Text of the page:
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Permanent link (DOI): https://doi.org/10.7939/R3542JH59

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Real-Time Processing for Logarithmic CMOS Image Sensors Open Access

Descriptions

Other title
Subject/Keyword
CMOS
Logarithmic image sensors
Tone mapping
Real time
FPN correction
Type of item
Thesis
Degree grantor
University of Alberta
Author or creator
Li, Jing
Supervisor and department
Joseph, Dileepan (Electrical and Computer Engineering)
Examining committee member and department
Cockburn, Bruce (Electrical and Computer Engineering)
Jagersand, Martin (Computer Science)
Department
Department of Electrical and Computer Engineering
Specialization
Digital Signal & Image Processing
Date accepted
2012-01-27T10:16:55Z
Graduation date
2012-06
Degree
Master of Science
Degree level
Master's
Abstract
This thesis proposes a real-time DSP design for logarithmic CMOS image sensors. The design contains novel FPN correction and tone mapping methods suitable for fixed-point operation. Logarithmic CMOS image sensors offer high DR at video rate but suffer from nonlinear FPN. FPN, due to parameter variation across pixels, results in lower image quality. A new method based on the Taylor series is introduced to correct nonlinear FPN effectively and efficiently. After FPN correction of a high-DR scene, reproducing it for display is challenging. Subjective DR needs to be communicated to human observers while objective DR must be compressed to suit the DR of a standard display. A new method maps tones of high-DR scenes for standard displays while limiting the visibility of camera noise. The new FPN correction and tone mapping methods both exhibit low computational complexity, which make them ideal for real-time processing. A fixed-point design of the proposed DSP is developed to further reduce computational complexity, enabling lower power consumption. Although experiments were done with a standard logarithmic CMOS image sensor, the proposed methods may be applied to other nonlinear image sensors thanks to their inherent generality.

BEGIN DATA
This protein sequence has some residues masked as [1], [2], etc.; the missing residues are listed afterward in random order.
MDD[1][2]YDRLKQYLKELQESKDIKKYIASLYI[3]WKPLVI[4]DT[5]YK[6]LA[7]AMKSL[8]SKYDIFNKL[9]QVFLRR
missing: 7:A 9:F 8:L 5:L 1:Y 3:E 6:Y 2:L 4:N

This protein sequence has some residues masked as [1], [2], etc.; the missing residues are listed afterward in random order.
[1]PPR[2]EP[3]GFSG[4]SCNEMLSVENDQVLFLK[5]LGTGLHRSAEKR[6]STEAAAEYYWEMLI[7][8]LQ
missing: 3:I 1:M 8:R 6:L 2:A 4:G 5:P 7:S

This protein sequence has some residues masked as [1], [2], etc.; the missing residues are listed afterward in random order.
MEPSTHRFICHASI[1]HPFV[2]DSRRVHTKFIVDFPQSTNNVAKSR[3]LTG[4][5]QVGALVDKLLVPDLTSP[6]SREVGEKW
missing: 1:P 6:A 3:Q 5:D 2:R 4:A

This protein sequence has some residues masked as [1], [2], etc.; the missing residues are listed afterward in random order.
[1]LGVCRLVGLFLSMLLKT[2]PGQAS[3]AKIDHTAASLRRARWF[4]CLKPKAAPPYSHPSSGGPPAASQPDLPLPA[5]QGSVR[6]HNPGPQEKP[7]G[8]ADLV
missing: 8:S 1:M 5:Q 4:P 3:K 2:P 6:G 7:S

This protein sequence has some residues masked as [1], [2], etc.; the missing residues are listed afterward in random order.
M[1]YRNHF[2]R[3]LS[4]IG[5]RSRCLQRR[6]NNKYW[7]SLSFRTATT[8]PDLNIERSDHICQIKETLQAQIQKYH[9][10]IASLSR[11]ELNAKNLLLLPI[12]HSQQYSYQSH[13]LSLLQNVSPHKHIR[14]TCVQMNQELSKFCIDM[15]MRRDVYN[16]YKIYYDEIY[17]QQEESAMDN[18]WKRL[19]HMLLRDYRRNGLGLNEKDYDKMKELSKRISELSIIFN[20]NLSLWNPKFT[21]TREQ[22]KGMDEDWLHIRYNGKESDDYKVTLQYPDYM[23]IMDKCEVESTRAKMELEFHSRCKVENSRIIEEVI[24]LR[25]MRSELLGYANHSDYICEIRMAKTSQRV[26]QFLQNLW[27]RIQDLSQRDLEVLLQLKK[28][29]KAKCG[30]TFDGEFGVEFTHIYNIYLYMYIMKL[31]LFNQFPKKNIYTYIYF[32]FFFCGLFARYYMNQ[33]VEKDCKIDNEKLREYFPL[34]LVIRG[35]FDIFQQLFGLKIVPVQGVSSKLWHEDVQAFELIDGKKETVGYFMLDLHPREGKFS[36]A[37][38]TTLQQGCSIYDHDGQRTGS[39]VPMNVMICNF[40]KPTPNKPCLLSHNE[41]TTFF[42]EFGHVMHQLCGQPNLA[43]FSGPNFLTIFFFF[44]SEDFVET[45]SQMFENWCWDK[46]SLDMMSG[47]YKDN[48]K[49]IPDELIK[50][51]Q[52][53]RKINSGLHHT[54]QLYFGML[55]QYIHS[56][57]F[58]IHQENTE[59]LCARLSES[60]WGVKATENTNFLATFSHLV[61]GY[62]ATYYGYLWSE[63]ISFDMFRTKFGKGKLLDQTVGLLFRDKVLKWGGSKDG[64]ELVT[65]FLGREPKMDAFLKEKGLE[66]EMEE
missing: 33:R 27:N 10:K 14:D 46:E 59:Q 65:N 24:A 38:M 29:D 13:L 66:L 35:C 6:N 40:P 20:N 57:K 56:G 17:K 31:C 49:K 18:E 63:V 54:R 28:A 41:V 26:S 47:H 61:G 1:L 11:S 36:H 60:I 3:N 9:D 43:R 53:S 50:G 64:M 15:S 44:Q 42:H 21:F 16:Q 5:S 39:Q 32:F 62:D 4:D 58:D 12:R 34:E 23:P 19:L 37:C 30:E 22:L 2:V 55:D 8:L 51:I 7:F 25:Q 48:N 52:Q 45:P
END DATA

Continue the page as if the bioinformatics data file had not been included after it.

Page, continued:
Language
English
DOI
doi:10.7939/R3542JH59
Rights
Permission is hereby granted to the University of Alberta Libraries to reproduce single copies of this thesis and to lend or sell such copies for private, scholarly or scientific research purposes only. Where the thesis is converted to, or otherwise made available in digital form, the University of Alberta will advise potential users of the thesis of these terms. The author reserves all other publication and other rights in association with the copyright in the thesis and, except as herein before provided, neither the thesis nor any substantial portion thereof may be printed or otherwise reproduced in any material form whatsoever without the author's prior written permission.
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